This is the first of the three coupes produced (no, I don’t know why they started with “5”). It debuted at the 1953 Turin Motor Show and is powered by a twin-cam inline-four that supposedly made somewhere between 75 and 100 horsepower. The car’s styling resulted in a drag coefficient of just 0.23. That enabled the tiny engine to push the car to over 120 mph.

Stanley Arnolt was the first private owner, and it has known history since then. RM Sotheby’s is now offering all three B.A.T. concept cars as one lot. It’s an easy eight-figure sale, should it meet the astronomical reserve. Click here for more info.

Update: All three B.A.T. cars sold as a single lot for $14,840,000.

Dodge Firearrow IV

1954 Dodge Firearrow IV Concept

For Sale by Mecum

Photo – Mecum

Here’s another classic Dodge concept car from the mid-1950s. This was the final car in the Firearrow series. To recap, the first Firearrow was a mockup, the second was a beautiful convertible, the third was a coupe, and this, the fourth, was a production-ready car that Chrysler decided not to move forward with.

It’s powered by a 150 horsepower, 3.9-liter Red Ram Hemi V8. Like the Firearrow II, it was styled by Virgil Exner and produced in Turin by Ghia. It has a black-and-white checkered interior, which is fantastic. Imagine if Dodge had actually built this and given themselves a legitimate, stylish Thunderbird and Corvette fighter.

This car has changed hands before (it sold for $1.1 million at Barrett-Jackson in 2007) and has been in the Blackhawk Collection for years. And now Mecum appears to be offering it on their behalf. Click here for more info.

Dodge Firearrow II

1954 Dodge Firearrow II Concept

For Sale by Mecum

Photo – Mecum

Dodge debuted a series of Firearrow concept cars in the 1950s that showcased their Hemi V8s and their relationship with Ghia in Italy. Only two of the four Firearrow cars were convertibles, including this one.

It’s powered by a 150 horsepower 3.9-liter Red Ram Hemi V8. Not the most powerful thing in the world, but proof that Dodge was trying to move into a more performance-oriented territory.

Styling is by Virgil Exner, and the body was built in Turin by Ghia. The car was shown all over the U.S. in 1954, and it marked the first running, driving Firearrow, as this car’s predecessor was just a static model. This Jet Age concept car is fully usable, and it is for sale by Mecum/the Blackhawk Collection. Click here for more info.

Update: Sold, RM Sotheby’s Monterey 2021, $1,050,000.

Dodge Firebomb

1955 Dodge Firebomb Concept

For Sale by Mecum

Photo – Mecum

Does this look like a Dual-Ghia to you? Well if it does, that’s because it essentially is. Chrysler had a relationship with Ghia during the 1950s that led to some fantastic concept cars, including this. But Chrysler passed on putting this one into production.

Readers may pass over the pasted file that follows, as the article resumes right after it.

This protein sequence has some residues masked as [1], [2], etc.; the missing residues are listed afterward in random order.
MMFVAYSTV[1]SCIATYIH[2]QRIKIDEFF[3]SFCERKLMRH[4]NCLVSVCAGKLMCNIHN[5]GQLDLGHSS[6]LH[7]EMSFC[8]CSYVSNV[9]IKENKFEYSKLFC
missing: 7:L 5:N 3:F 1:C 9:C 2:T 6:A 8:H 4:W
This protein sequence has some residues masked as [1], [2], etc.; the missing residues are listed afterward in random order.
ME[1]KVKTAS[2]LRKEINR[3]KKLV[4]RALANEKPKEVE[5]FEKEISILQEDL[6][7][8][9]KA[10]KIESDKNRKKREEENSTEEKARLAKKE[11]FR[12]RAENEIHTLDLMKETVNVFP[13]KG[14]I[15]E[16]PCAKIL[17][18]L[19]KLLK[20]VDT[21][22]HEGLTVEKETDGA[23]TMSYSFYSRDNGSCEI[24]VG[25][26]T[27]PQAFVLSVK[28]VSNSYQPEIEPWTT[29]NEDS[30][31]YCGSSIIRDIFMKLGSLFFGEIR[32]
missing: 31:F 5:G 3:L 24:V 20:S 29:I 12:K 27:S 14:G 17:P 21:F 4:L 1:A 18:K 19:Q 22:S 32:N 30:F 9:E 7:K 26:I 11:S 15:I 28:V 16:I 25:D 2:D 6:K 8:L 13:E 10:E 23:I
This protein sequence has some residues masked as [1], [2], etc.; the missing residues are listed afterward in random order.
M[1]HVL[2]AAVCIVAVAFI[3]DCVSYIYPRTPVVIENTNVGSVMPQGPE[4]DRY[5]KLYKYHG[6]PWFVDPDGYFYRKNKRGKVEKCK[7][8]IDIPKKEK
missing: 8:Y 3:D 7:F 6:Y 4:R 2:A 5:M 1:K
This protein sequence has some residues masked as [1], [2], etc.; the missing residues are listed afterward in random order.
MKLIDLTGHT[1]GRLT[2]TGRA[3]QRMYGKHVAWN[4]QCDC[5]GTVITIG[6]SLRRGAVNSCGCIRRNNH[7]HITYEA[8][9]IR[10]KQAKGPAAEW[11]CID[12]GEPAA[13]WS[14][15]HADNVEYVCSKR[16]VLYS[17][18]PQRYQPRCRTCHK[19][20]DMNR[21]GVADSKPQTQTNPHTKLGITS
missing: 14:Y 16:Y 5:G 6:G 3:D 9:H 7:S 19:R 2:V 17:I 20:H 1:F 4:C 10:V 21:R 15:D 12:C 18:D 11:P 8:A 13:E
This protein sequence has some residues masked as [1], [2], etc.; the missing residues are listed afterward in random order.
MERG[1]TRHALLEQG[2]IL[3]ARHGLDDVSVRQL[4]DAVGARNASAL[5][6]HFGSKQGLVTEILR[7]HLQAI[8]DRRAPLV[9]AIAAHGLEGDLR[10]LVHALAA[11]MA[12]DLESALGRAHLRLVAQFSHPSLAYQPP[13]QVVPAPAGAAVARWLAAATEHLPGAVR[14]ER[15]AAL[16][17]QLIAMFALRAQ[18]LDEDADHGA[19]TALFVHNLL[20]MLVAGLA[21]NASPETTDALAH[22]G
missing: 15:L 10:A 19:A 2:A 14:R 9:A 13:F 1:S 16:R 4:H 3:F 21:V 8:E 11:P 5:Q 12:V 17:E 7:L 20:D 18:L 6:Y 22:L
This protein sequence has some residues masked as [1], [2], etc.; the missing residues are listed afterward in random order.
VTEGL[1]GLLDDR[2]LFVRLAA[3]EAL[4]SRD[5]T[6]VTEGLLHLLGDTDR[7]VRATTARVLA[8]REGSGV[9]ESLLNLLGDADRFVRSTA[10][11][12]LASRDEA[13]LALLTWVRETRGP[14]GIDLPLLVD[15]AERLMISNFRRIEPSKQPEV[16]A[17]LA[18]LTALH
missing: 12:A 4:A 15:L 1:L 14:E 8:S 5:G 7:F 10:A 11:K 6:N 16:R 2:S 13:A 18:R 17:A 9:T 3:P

So in stepped Gene Casaroll, a Detroit-area businessman, who arranged to put it into production as the Dual-Ghia. The Firebomb remained a one-off Chrysler concept powered by a 270 horsepower, 5.1-liter V8. This car is also the reason some people refer to the Dual-Ghia as the “Dual-Ghia Firebomb,” which is not accurate.

The car has been hanging around the Blackhawk Collection for years and is now offered for sale as part of Mecum’s “Gallery,” alongside quite a few other Blackhawk cars. You can see more about it here.

Zagato Raptor

1996 Zagato Raptor Concept

Offered by RM Sotheby’s | Abu Dhabi, U.A.E. | November 30, 2019

Photo Courtesy of RM Sotheby’s

Sometimes design houses will build concept cars on behalf of a manufacturer. ItalDesign used to do it, along with Pininfarina and even Zagato, as was the case here. It was built in conjunction with Lamborghini and was ultimately intended to slot in Lambo’s model lineup below the Diablo.

Only one functional prototype was built (this car), and it borrows the Diablo VT‘s chassis and all-wheel-drive system. Power is from a 5.7-liter V12, and the car weighed significantly less than the one it was based on, thanks to carbon-fiber bodywork and a lack of doors. That’s right, the entire front section, windshield included, flips forward to allow entrance to the two-seat cabin.

It debuted at the 1996 Geneva Motor Show and was acquired by its current owner in 2000. The car was last shown and driven in 2008. You can see more about it here, and see more from RM here.

Update: Sold $1,086,250.

Rover Scout Concept

1991 Rover Scout Concept

Offered by Brightwells | Leominster, U.K. | November 27, 2019

Photo – Brightwells

This Rover concept car was a little ahead of its time. Where it to be introduced today, they would sell quite a lot of them. It’s basically a Rover Metro five-door hatchback with some lower body cladding, headlight guards, roof rails, and sporty graphics. In today’s word, that means it is a crossover. It’s off-road-ready!*

Power is from a 1.4-liter inline-four. The Scout was one of six “lifestyle” concepts based on the Metro that were built around this time. Land Rover would ultimately enter the space that this was intended to fill with the Rover 200-based Freelander.

This car has covered just over 1,000 miles since new and is coming from a private collection without a pre-sale estimate or a reserve. Click here for more info and here for more from this sale.

*Not really.

Update: Sold $3,307.